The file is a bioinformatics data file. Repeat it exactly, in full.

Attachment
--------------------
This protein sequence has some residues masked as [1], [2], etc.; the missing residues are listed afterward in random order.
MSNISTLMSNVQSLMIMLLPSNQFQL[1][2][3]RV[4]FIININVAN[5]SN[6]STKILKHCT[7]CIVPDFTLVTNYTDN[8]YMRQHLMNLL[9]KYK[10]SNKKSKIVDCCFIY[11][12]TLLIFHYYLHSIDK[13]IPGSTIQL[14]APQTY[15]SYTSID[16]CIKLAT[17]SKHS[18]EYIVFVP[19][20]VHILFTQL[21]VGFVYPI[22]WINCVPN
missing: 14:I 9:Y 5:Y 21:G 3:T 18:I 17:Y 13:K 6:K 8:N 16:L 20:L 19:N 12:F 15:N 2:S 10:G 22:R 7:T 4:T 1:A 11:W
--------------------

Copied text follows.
This protein sequence has some residues masked as [1], [2], etc.; the missing residues are listed afterward in random order.
MSNISTLMSNVQSLMIMLLPSNQFQL[1][2][3]RV[4]FIININVAN[5]SN[6]STKILKHCT[7]CIVPDFTLVTNYTDN[8]YMRQHLMNLL[9]KYK[10]SNKKSKIVDCCFIY[11][12]TLLIFHYYLHSIDK[13]IPGSTIQL[14]APQTY[15]SYTSID[16]CIKLAT[17]SKHS[18]EYIVFVP[19][20]VHILFTQL[21]VGFVYPI[22]WINCVPN
missing: 14:I 9:Y 5:Y 21:G 3:T 18:I 17:Y 13:K 6:K 8:N 16:L 20:L 19:N 12:F 15:N 2:S 10:G 22:R 7:T 4:T 1:A 11:W